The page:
Martin Skrtel: Liverpool’s Imperfect Leader Has Grown Into His Reds Role


Steven Gerrard’s lingering Liverpool goodbye continues to take place from the treatment table and Jordan Henderson hasn’t travelled to the Europa League tie at Besiktas because of a minor knock, meaning that Martin Skrtel is likely to take the captain’s armband in Istanbul on Thursday.

That in itself isn’t all that surprising, but it is another symbol of the Slovakian’s importance to his club.

Skrtel first captained Liverpool in a 3-2 win at Blackburn Rovers nearly three years ago, a match featuring two Maxi Rodriguez goals laid on by Craig Bellamy, a red card for the goalkeeper Alexander Doni and a last minute winner from Andy Carroll – all overseen by manager Kenny Dalglish. The centre-back has indeed seen a lot during his seven years at Anfield.

He’s seen the brief brush with greatness and ultimate fall of the tail end of the Rafael Benitez era, the dismal failures of Roy Hodgson, the promise, limitations and League Cup (he scored in the final) under Dalglish, and the attempts at re-emergence – almost spectacularly so – under Brendan Rodgers.

Liverpool v Cardiff City - Carling Cup Final : News Photo

And yet in all of that time the 30-year-old has never really found universal acclaim – always seen as being just a second away from a mistake, a walking penalty concession, someone any self-respecting forward can ‘get at.’

Those criticisms have indeed been true from time to time – and they have often led to extended spells out of the team – but credit has to now be given where it is due. At a time when Liverpool are on their longest run of away league clean sheets since 1985, Skrtel has emerged as a key leader within the team.

He was immense at Southampton on Sunday, beating Graziano Pelle to every header and holding court at the back as the hosts threatened to overwhelm their visitors for large portions of a match they were unlucky to lose.

FBL-ENG-PR-SOUTHAMPTON-LIVERPOOL : News Photo

Nor was that excellent display a one-off, either, as the Slovakian has been a key part of the Liverpool turnaround following the much-lamented failures of the beginning of the season.

Skrtel is far from perfect, but he is the best that Liverpool have right now.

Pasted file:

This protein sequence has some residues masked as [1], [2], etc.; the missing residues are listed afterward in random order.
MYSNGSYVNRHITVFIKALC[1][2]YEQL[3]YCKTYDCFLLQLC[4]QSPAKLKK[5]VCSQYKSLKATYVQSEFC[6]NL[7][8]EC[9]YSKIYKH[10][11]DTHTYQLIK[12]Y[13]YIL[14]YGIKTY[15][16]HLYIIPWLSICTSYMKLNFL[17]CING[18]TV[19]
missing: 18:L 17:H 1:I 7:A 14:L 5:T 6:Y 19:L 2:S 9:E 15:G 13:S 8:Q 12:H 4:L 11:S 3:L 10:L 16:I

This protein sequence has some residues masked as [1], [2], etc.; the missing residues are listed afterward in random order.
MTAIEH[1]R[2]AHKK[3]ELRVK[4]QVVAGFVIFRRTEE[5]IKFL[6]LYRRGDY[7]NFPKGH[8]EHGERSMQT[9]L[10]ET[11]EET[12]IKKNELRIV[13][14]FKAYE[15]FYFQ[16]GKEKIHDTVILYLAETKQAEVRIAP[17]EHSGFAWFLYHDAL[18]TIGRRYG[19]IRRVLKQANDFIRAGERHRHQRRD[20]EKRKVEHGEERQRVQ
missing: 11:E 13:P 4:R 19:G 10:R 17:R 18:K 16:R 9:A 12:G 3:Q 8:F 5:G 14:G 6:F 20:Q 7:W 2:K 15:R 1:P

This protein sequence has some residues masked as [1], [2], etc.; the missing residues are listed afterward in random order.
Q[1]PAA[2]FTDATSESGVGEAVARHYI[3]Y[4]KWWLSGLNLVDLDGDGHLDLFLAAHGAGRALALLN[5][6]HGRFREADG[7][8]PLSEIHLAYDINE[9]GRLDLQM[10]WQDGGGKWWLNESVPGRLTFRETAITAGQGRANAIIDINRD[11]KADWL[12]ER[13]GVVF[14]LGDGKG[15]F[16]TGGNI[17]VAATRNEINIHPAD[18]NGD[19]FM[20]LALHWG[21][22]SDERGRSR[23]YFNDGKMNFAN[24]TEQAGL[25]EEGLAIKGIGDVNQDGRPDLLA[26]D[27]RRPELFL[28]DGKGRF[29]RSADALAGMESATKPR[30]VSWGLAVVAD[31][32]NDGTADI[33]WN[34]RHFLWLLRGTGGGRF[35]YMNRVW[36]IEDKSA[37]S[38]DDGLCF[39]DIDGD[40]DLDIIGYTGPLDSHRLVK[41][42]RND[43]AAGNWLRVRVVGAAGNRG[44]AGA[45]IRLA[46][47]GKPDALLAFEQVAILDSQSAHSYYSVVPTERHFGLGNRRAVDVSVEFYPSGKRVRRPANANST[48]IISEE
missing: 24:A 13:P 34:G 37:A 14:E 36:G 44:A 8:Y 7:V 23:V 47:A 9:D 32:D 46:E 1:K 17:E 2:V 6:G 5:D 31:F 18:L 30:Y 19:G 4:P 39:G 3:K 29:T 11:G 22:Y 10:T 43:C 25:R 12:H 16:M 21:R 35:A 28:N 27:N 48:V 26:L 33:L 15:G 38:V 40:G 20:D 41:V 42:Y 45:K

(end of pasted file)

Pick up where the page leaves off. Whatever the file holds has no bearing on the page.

Sure Mamadou Sakho has impressively come into form recently, but Dejan Lovren has represented a nervous child in an egg and spoon race for his first six months as a £20m Liverpool defender – always focusing on one thing and seemingly forgetting to run from time to time. Emre Can’s future is in midfield, whilst Kolo Toure’s is away from the club.

READ: Why Gerrard was wrong to criticise Balotelli

All bar Toure cost the Reds more than Skrtel did, but the £6.5m Benitez paid to Zenit St Petersburg in 2008 has gone on to prove a pretty sound investment.

His seven goals last season played a part in one of the most madcap title challenges witnessed in Premier League history, but in this campaign he has arguably been more impressive. As Rodgers’ side struggled to find their identity, he’s always been there seeking to reinforce it.

In the 18-game, two-and-a-half month spell since the dismal 3-0 defeat at Manchester United he’s been excellent: thundering in a last-gasp header against Arsenal, holding firm as the central piece of a back three puzzle, knocking Diego Costa around, winning all those headers against Pelle. He’s arguably been the symbol of what Liverpool would consider to be the only period in which they’ve been themselves this season.

Could they do better? Probably, but then Rodgers thought he was doing that with Sakho, Lovren and others in the past. Previous Liverpool managers have tried to replace Skrtel too, but like a good pair of jeans he just seems to keep coming back into fashion.

A return to the Ataturk Stadium in Istanbul is likely to lead to nostalgic trips down memory lane for the Reds and their supporters, but the events of a Champions League final 10 years ago have little to no bearing on what is going on at the club now.

Just what that is might not be perfect, it might not be taking place at the level those fans want it to be at and it might have had an air of ‘work in progress’ for a little too long, but there is a growing sense that Liverpool’s hard work is beginning to pay off as they approach the business end of the season.

And that makes Skrtel the perfect symbol for their campaign. 

 

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